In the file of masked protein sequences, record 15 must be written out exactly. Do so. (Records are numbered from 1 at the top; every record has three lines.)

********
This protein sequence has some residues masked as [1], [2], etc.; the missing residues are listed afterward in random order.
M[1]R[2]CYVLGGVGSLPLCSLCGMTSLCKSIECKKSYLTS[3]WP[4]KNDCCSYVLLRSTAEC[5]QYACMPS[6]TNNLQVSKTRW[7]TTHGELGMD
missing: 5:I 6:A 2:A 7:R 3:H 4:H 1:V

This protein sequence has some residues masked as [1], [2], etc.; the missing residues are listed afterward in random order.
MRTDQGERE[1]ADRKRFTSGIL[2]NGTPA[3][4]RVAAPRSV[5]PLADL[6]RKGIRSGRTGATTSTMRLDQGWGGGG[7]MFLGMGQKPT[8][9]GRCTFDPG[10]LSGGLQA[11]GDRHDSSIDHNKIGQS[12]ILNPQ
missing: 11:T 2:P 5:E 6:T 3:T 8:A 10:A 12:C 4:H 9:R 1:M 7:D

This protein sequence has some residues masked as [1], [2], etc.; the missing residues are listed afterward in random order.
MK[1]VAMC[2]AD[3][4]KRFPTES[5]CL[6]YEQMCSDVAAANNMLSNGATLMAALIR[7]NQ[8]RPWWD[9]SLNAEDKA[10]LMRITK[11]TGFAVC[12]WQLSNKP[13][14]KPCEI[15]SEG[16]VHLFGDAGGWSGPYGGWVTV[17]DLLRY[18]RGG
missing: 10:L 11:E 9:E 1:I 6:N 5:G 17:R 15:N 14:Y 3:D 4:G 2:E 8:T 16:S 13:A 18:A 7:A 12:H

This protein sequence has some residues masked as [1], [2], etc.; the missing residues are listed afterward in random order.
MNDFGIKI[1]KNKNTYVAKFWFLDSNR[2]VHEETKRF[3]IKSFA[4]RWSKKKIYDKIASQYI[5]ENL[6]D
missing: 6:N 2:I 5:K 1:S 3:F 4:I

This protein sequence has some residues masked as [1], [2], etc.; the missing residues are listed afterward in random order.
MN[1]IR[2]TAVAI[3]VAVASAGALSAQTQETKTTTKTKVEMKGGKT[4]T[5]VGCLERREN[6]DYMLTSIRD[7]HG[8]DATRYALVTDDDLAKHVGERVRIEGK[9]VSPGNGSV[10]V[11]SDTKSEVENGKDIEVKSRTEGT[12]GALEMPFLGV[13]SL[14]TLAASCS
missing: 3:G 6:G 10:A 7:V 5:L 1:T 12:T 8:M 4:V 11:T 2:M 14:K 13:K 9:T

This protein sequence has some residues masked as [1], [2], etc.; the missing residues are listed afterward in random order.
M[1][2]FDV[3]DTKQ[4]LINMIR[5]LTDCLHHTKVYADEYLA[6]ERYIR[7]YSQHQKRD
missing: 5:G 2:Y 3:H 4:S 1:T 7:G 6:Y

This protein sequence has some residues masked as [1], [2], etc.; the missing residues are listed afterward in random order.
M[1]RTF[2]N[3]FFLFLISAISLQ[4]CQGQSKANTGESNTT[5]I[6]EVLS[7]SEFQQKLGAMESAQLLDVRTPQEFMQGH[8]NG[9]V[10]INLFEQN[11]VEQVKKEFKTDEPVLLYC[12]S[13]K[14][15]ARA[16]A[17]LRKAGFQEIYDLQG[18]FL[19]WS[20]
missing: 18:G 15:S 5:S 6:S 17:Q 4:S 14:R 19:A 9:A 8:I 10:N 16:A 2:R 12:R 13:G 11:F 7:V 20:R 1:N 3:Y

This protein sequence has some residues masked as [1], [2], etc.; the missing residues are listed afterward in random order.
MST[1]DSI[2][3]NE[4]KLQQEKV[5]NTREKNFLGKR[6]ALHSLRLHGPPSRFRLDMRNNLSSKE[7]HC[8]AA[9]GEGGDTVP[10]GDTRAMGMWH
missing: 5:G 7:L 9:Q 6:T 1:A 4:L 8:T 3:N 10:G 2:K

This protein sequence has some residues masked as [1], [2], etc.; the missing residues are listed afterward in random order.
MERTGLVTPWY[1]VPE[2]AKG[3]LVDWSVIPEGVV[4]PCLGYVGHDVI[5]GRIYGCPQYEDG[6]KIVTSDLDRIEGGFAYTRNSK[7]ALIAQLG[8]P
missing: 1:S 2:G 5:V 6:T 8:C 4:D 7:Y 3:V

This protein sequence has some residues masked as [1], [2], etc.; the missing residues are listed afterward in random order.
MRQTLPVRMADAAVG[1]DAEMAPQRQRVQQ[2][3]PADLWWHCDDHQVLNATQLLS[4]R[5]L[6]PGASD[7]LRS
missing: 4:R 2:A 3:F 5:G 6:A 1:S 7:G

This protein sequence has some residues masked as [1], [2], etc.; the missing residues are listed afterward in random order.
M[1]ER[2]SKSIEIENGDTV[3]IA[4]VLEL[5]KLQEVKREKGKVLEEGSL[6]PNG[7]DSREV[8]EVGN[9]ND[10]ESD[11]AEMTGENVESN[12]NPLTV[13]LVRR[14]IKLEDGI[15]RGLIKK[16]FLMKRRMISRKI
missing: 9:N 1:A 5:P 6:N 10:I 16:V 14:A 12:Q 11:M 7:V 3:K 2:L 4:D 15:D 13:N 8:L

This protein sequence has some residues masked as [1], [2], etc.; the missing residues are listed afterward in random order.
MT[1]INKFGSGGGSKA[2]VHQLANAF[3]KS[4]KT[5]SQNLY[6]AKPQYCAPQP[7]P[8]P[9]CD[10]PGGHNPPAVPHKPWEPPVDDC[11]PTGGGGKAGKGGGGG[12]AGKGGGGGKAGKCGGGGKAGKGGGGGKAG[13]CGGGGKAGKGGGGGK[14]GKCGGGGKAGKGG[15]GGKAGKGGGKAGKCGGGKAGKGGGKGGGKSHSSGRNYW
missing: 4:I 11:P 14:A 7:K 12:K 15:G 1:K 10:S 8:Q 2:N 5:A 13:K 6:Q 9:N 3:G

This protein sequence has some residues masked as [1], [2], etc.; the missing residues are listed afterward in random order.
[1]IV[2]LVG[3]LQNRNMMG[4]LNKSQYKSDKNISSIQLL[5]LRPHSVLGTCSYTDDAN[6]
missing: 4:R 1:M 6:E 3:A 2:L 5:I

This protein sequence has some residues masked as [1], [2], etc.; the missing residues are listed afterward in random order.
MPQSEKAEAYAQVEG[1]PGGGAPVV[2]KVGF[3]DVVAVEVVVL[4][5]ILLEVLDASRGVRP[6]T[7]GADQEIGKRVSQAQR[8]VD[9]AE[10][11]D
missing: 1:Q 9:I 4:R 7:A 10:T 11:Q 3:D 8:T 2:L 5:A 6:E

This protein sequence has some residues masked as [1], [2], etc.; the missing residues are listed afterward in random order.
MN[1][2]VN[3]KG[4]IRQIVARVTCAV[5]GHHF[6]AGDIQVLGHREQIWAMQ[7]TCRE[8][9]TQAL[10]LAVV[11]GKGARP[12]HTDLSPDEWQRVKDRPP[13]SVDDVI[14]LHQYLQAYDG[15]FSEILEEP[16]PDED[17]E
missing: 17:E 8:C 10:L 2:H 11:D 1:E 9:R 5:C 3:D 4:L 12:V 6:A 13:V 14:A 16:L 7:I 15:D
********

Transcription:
This protein sequence has some residues masked as [1], [2], etc.; the missing residues are listed afterward in random order.
MN[1][2]VN[3]KG[4]IRQIVARVTCAV[5]GHHF[6]AGDIQVLGHREQIWAMQ[7]TCRE[8][9]TQAL[10]LAVV[11]GKGARP[12]HTDLSPDEWQRVKDRPP[13]SVDDVI[14]LHQYLQAYDG[15]FSEILEEP[16]PDED[17]E
missing: 17:E 8:C 10:L 2:H 11:D 1:E 9:R 5:C 3:D 4:L 12:V 6:A 13:V 14:A 16:L 7:I 15:D